The term ‘Economics of Gender and Race’ is usually employed by economists to talk about disparities in income and work opportunities among different races and the two genders. In the American context, these disparities are skewered in favor of white Americans, especially the White Anglo Saxon Protestant (WASP) group. The whites generally have a headstart in terms of standard of living . . . Read More
It is only a tiny minority of employees who are found out for taking illegal (or recreational) drugs during their term of employment. The list of banned drugs include Marijuana, Cocaine, Opiates, Amphetamines, etc. Excessive use of alcohol can also be in conflict with terms of employment. The Medical Review Officer (MRO) collects samples of urine, blood, etc from employees (or candidates) and performs comprehensive exams in a laboratory to screen for drug usage. Once tell-tale traces are found out the employeee is liable to legal prosecution.
The most extreme action that an employer can take is to terminate employment or refusing to hire (as the case may be). The scope of actions on part of employers are provisioned in the Drug-Free Workplace Act of 1988, promoted and passed by President Ronald Reagan during his final year of presidency. There are other federal and state regulations which allow termination only if it is inevitable. On detection of an employee drug . . . Read More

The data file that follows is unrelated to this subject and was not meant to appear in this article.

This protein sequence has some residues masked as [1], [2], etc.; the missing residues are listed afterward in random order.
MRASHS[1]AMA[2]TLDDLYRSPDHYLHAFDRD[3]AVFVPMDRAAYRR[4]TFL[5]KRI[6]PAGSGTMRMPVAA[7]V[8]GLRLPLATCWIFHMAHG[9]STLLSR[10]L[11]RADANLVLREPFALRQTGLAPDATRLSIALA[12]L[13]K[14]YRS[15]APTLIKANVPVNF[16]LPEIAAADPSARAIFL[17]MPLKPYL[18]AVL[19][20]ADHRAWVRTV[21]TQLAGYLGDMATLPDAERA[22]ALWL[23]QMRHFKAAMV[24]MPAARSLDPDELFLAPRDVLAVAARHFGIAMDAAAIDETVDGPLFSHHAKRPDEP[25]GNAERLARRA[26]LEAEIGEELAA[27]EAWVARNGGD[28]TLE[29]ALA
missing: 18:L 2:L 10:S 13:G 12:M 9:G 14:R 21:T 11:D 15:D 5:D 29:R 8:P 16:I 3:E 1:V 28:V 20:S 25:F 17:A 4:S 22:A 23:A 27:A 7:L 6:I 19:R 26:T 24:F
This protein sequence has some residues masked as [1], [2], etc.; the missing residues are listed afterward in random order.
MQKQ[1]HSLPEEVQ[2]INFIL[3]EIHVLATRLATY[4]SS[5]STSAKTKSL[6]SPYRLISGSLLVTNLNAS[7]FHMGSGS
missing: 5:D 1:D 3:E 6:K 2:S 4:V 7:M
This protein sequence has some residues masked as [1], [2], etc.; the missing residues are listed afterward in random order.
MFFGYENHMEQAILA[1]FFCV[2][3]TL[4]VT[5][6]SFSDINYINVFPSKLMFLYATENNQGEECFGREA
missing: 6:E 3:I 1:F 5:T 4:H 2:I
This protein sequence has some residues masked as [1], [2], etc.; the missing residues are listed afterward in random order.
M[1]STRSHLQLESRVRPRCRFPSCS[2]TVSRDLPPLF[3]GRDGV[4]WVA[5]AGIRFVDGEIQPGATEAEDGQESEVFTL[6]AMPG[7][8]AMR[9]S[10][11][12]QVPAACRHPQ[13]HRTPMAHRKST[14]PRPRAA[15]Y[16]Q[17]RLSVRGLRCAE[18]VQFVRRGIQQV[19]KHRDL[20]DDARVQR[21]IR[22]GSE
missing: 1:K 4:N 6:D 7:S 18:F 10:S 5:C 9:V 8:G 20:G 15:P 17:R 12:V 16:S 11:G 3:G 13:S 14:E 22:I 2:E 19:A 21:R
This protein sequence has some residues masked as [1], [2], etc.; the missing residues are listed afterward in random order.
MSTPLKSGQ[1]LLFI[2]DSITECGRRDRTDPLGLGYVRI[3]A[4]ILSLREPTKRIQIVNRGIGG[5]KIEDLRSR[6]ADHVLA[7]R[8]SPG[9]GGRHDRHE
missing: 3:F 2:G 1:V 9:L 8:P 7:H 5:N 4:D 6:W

There are several reasons why people give importance to their looks. Firstly, we all have to present ourselves in an acceptable manner in social occasions. The appearance need not be lavish for all occasions but at least pleasant. Women generally tend to be give more importance to their appearance than men – this is because they are the fairer sex and it comes naturally for them. Men tend to focus on such things as fitness, body building etc. But one strong motivation for both genders is to be attractive to the opposite sex. Apart from appearance being helpful in attracting partners, it also helps establish status among peers. A good dressing sense and a well-kempt appearance will help gain respect among peers (provided, of course, that the individual’s behavior is in line with his/her sophisticated outward appearance)
What aids and facilitates this obsession is the multi-billion dollar advertising industry which repeatedly projects images of beauty and . . . Read More